I'm not feeling a long winded wind up to this recipe so I'll just get right to it. I love fudge. I love heading up to Apple Hill in the fall and getting a lovely sampler box of fudge. I love all the variety and flavors, Cappuccino, Cheesecake and Cherry Chocolate being among my favorites. But really, with fudge, what wouldn't be a good flavor? I like 'em all and for some time now I've been looking for a good, creamy, homemade fudge recipe that does NOT use marshmallow cream. Don't get me wrong, I like the "Fantasy Fudge" recipe from the back of the marshmallow cream jar but somehow, using the marshmallow cream feels a bit like cheating. Don't know why. No judgement here, I've used that recipe several times and welcome with open arms any gifts of Fantasy Fudge. I just kind of wanted to go deeper into fudge making. Making it the old fashioned way. So I came across the collection of fudge recipes at Thibeault's Table and as I just so happened to come in to a large jar of real maple syrup, I thought I'd try the Maple Cream Fudge recipe. Check it out. . .
The players: granulated sugar, brown sugar*, heavy cream, butter, maple syrup (the real stuff), vanilla and salt.
* I accidentally grabbed dark brown sugar and the recipe worked but next time I'll use light brown sugar. Just an FYI.
You also want about 1/2 cup of chopped nuts. I used pecans, of course but walnuts are more traditional with maple fudge. Use what you like.
Once you start cooking the fudge, everything starts to happen pretty quickly. It's a good idea to have everything ready to go before you start. Nuts chopped and measured, vanilla measured and pan buttered. I used a 7-3/4 inch square disposable foil pan. Use a smaller, loaf pan, if you like thicker fudge. (see the comments section from the original recipe linked below.)
Put the sugars, cream, butter, maple syrup and a pinch of salt in a medium to large saucepan and bring to a boil over medium heat stirring gently but constantly.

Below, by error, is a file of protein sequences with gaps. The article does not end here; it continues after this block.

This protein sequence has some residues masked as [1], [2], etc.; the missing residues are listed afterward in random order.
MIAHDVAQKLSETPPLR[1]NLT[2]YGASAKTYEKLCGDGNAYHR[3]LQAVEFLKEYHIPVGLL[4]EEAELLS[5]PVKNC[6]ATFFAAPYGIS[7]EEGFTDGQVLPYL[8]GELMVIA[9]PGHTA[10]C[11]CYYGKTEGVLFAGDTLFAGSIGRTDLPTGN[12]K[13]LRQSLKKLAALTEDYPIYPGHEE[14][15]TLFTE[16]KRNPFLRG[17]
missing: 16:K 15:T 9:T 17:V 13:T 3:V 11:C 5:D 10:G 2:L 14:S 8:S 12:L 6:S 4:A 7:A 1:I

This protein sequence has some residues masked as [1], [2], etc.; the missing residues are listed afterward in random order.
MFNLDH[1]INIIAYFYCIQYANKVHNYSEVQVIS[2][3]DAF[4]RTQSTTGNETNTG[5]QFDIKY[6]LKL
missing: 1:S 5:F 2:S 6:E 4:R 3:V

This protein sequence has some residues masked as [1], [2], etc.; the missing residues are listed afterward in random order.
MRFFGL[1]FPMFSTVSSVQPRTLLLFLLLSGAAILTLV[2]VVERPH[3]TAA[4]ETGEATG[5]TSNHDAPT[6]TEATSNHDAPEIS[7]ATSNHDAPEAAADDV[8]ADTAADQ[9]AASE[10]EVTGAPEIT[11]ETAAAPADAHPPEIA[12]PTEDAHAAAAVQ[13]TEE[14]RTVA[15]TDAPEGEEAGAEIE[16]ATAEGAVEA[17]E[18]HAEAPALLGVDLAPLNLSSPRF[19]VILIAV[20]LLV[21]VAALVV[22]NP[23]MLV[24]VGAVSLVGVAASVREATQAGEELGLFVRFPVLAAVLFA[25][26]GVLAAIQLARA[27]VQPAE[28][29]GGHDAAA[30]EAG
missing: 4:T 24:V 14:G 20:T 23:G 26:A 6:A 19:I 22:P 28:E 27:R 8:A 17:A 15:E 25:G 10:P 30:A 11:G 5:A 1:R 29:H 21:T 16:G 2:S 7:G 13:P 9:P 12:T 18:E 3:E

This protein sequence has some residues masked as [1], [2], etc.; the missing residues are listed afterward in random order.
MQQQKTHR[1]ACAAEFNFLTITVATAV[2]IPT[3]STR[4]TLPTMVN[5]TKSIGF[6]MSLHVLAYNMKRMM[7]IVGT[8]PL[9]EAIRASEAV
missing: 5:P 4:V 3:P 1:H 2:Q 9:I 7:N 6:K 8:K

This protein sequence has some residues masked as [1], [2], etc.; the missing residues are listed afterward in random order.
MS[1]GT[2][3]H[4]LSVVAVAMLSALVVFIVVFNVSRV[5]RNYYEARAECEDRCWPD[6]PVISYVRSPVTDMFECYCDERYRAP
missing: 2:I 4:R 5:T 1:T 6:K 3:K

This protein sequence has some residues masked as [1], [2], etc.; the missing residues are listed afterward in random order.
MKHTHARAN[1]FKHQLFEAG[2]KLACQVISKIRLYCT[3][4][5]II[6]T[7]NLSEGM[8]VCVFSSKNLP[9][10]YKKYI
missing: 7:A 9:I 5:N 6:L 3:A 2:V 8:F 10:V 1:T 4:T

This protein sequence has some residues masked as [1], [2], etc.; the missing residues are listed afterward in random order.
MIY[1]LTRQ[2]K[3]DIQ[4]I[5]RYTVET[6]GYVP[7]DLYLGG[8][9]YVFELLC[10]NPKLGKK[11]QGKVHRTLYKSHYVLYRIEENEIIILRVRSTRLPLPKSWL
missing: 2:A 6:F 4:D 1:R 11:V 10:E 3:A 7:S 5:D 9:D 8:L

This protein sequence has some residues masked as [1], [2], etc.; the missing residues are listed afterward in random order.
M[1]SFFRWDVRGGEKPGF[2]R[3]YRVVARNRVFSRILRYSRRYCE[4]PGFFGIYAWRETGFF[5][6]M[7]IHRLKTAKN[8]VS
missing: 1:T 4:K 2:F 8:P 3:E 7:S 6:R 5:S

Lower the heat and continue to cook, stirring gently, until the mixture reaches the soft ball stage. You can use a candy thermometer and cook to 235°F or, after about 5-7 minutes, drop a small bit into cold water, the mixture should form a soft pliable ball.
When it reaches the softball stage, remove from heat and add a teaspoon of vanilla and stir in gently. From here there are two ways you can go:
1.) Start gently stirring the fudge and as it starts to cool and thicken beat a little more vigorously. Fudge will cool, thicken and loose it's glossy sheen. Quickly stir in the pecans and then pour into a greased pan. This is the way I did it and it took about 15 minutes or so. My fudge was a bit grainy because I think I over beat it and cooked it a little too long. The mixture got up to 240°F because I wasn't paying attention. If you are an experienced fudge maker, this method will probably work for you. Next time I'll try the following:
2.) After stirring the vanilla in, let the fudge sit and cool for about 10 minutes before you start beating it. It will reduce the beating time and hopefully prevent some of the grainy texture.
The fudge is ready to pour into the pan when it gets very stiff and looses it's gloss. You then have to work quickly to get it into the pan before it firms up too much. It really just takes practice and experience. I promise all the trial and error will be worth it.
Allow it to cool completely in the pan and then cut into squares and enjoy. Store the fudge in the refrigerator to keep it fresh. That is, if there's any left.
This is sweet, but of course, it's fudge. It has good maple flavor and I really like the the combination of maple and pecans. This is a good recipe, I'd give it a 10. I'd give my execution about an 8. Good flavor but I don't think I got the texture quite right. I don't think it's the recipe, I just need a bit of practice making fudge, it's really more art than science. I'll give it a go again for sure and I can't wait to try the other fudge recipes from the same web site. Here's the link again: Maple Cream Fudge.